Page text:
The two-week meetings on climate change held in early December in Bali, Indonesia, did not include much mention of biofuel in the formal negotiating sessions. But the topic nonetheless was a hot one, and at least ten workshops, symposia and other such events were held on biofuel.

Many of the side-events tended to be negative, questioning whether biomass will make much of a contribution to fuel supplies and even whether biofuel will have any noticeable impact on climate change.

A careful assessment of the current lines of argument about biofuel, such as those carried in SciDev.Net's Spotlight on Biofuels, indicates that the topic is still at a rather immature stage, in terms both of science and practical applications. But, driven at least partly by increases in oil prices and concerns about climate impacts of fossil fuels, government policies may be running ahead of the science.

The editorial (see Let's look before we leap) was especially timely. Unfortunately it did not mention one of the most dramatic examples of such leaping ahead of the science, namely the European Commission  target of including 5.75 per cent of biofuels in member countries' fuel supplies by 2010. 

Unfortunately, that target was set well before the science had been done on how it would be met. It now seems apparent that the target cannot easily be met by domestic production, even though land previously allocated to programmes for maintaining soil fertility is now being allocated for growing biofuel.

But temperate-climate crops do not appear to be nearly as appropriate for biofuels as crops grown in the tropics, sugarcane being the most outstanding example.

Another dramatic example of policy running ahead of science is the ethanol production targets being established in the United States. Driven particularly by new and generous subsidies, the number of distilleries producing ethanol in the United States' mid-West increased from 81 in January 2005 to 134 today.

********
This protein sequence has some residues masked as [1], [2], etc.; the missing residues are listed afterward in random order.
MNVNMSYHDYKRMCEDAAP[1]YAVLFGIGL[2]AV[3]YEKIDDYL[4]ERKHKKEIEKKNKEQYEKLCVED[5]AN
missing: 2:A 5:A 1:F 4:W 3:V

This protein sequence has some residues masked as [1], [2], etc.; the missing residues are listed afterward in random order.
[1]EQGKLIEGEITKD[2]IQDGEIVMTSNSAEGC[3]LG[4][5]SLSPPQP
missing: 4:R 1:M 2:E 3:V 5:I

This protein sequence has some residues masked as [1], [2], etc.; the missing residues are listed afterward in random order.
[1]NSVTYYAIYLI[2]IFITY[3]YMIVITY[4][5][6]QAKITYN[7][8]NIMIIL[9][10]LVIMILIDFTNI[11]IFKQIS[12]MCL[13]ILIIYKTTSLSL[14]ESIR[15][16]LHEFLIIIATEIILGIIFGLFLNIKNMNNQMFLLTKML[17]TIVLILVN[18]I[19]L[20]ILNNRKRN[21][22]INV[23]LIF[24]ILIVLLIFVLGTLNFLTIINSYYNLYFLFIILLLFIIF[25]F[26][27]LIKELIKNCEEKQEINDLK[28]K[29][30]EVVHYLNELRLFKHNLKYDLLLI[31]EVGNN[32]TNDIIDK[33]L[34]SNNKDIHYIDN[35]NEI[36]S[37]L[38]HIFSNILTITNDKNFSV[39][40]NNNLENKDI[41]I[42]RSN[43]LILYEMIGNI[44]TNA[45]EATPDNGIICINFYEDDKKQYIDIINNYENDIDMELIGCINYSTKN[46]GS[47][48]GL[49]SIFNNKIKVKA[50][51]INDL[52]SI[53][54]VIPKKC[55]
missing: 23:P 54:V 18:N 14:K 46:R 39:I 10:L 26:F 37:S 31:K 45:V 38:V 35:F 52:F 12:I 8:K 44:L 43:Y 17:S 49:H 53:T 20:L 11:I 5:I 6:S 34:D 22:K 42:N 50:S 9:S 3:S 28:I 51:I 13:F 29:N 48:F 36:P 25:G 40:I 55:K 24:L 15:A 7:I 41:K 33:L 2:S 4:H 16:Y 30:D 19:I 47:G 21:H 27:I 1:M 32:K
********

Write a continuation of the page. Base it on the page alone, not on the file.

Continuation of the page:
One problem is that this substantial investment in infrastructure will lend force to the continued feeding of feedstocks into the distilleries, often at the cost of supplies for processed foods (most of which contain at least some percentage of corn/maize).

Perhaps worse, this subsidised investment is also driving ethanol production in a fairly primitive direction, requiring the use of crops like maize or canola, while new technologies are being developed that will enable a second generation of biomass energy that can be produced using crop wastes or indeed virtually any kind of biomass. Enzymes that will enable so-called 'cellulosic' forms of energy are now available and are being scaled up to a commercially viable state.

The consensus seems to be that such second-generation biofuels may well be available within five years, especially given the increased investments by governments and the private sector — note that Richard Branson's Virgin Airways has pledged US$3 billion in collaboration with Boeing and General Electric to develop biofuels for use in jet aircraft. 

Perhaps even more promising is the use of algae, which can be grown in ponds and seawater, thereby obviating any need of agricultural land. And even better, algae appear to be by far the most energy-productive form of biomass, once appropriate commercial processes have been developed.

So even though many questions remain about biomass as a significant contribution to the energy needs of modern society, substantial investments are being made in research and development and at least some of these may result in real benefits for at least some farmers. 

For those in developing countries, being able to add value in the region where the crops are being grown will be an especially important element, ensuring that the end product — ethanol or biodiesel — is available for export. This will help avoid many of the non-tariff trade barriers that are the bane of developing country farmers, and make the entire enterprise more economically attractive.

But the potential of biofuel will always be limited by its energy productivity.  Biofuel can be expected to make only a relatively modest contribution to the energy needs of modern society. Conservation, fuel efficiency, new technologies and so forth, must be part of a serious and concerted effort by governments, academia, and the private sector to devise a post-petroleum future that will enable human civilisation to continue prospering.

Related topics